In that sense, it’s telling that pretty much all involved describe Claire’s perma-pumps in terms of punishment. “I trained for running in heels as if I was in the Olympics,” Howard remarked to an interviewer, with no apparent irony. “She was a trooper,” Pratt echoed, not mentioning the fact that this particular kind of trooping could have been avoided with a practical pair of hiking boots or, at the very least, ballet flats. “And,” the actor added, wonderingly, “she never once rolled an ankle or popped a knee or anything.”
It's also telling, however, that right after praising his co-star’s happy avoidance of knee-popping—encouraged by the Late Show host James Corden, and by Corden's audience—Pratt, donning a pair of pumps for the first time, ended up flapping his arms around like a dainty little ladybird. The actor’s considerable comic instincts took him to the same conclusion that pretty much any Jurassic World viewer could fairly come to: There’s something fundamentally silly about heels.
That idea, to varying degrees of irony, has long been exploited by blithe treatments of perma-pumps in films (and TV shows) that don’t happen to co-star animatronic dinosaurs. There's Lisa Reisert in Red Eye, running through an airport in stilettos; there's Juliet in Psych, detective-ing in pumps, and Annie Walker in Covert Affairs, spying in the same; there's Claire Underwood in House of Cards, lounging around her townhouse—as one does, etc.—in stilettos; there are Women, both Wonder and Cat, running and scissor-kicking in heeled boots. There's also the cliché of the weaponized heel (the death of Ms. Suzuki in True Blood; the death of Sam in Single White Female; Catwoman's reminder, in The Dark Knight Rises, that “stiletto” gets its name from the Italian word for “dagger”).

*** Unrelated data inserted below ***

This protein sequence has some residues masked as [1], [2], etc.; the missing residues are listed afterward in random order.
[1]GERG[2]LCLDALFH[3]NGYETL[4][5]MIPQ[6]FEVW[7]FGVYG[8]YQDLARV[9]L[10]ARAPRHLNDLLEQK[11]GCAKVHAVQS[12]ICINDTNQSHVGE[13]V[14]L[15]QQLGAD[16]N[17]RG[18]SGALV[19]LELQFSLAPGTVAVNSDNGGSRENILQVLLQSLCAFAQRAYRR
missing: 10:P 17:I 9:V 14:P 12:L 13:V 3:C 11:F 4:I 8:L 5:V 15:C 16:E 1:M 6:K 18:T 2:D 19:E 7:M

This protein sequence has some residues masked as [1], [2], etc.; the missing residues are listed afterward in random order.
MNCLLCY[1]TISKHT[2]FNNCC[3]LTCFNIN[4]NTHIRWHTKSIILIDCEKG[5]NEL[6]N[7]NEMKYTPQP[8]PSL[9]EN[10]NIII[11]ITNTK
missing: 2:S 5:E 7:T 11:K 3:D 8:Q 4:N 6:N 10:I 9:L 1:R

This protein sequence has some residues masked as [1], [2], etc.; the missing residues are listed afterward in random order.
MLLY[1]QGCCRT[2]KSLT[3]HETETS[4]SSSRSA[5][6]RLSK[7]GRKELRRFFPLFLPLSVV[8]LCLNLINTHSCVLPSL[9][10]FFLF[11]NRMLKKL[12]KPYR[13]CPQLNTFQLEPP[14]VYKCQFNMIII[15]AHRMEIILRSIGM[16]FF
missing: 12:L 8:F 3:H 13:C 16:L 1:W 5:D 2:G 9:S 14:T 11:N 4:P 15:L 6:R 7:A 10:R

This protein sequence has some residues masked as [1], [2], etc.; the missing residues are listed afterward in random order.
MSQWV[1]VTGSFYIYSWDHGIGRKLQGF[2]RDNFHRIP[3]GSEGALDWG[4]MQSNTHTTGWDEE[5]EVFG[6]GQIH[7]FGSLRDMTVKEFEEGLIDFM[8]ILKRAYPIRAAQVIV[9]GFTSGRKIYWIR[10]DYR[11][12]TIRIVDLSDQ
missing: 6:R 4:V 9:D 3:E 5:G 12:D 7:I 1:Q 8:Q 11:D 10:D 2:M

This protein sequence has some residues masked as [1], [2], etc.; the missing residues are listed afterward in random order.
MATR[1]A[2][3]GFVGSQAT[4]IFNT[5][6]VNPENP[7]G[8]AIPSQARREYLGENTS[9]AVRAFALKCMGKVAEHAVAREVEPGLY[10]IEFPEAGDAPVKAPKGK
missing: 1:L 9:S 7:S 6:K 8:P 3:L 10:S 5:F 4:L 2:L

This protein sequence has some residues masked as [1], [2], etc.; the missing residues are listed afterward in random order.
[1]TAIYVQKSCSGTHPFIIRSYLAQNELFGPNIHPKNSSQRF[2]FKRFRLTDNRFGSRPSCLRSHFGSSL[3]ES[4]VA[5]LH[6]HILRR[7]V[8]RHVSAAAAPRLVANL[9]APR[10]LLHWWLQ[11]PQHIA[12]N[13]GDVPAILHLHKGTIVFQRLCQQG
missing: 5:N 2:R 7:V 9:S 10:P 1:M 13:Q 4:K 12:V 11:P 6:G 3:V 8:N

And there's also, at the other end of the irony spectrum, the cliché of the hacked heel—epitomized by Jack’s machete-ing of Joan’s heels in Romancing the Stone—and of the dramatic de-stiletto, which finds, for example, Veep's Selena Meyer removing her uncomfortable shoes pretty much the second she is out of the public eye.
Jurassic World's footwear carries a whiff of this same kind of self-awareness. Yes, it’s stupid that Claire is wearing heels to fight dinosaurs. The movie, however, is perfectly aware of this stupidity. Moreover, it chose the stupidity for itself. Bryce Dallas Howard, the star has said, wanted her character to be clad in heels. “First of all, I just believe that she’s one of those women who say they walk so much better in heels,” Howard told The Daily Beast. "I’m absolutely not one of those women. Beyoncé, for example! But I thought she’s definitely that person.”
Claire’s perma-pumps, Howard argues, reflect not just her character, but also the feminism of the current moment. “I think where we are now, for me, it’s about embracing my femininity as my greatest strength, and a God-given strength,” she said. For Claire, Howard added, “The thing that would have been considered the biggest handicap for her ultimately ends up being her strength. And that’s those heels. I really liked that.”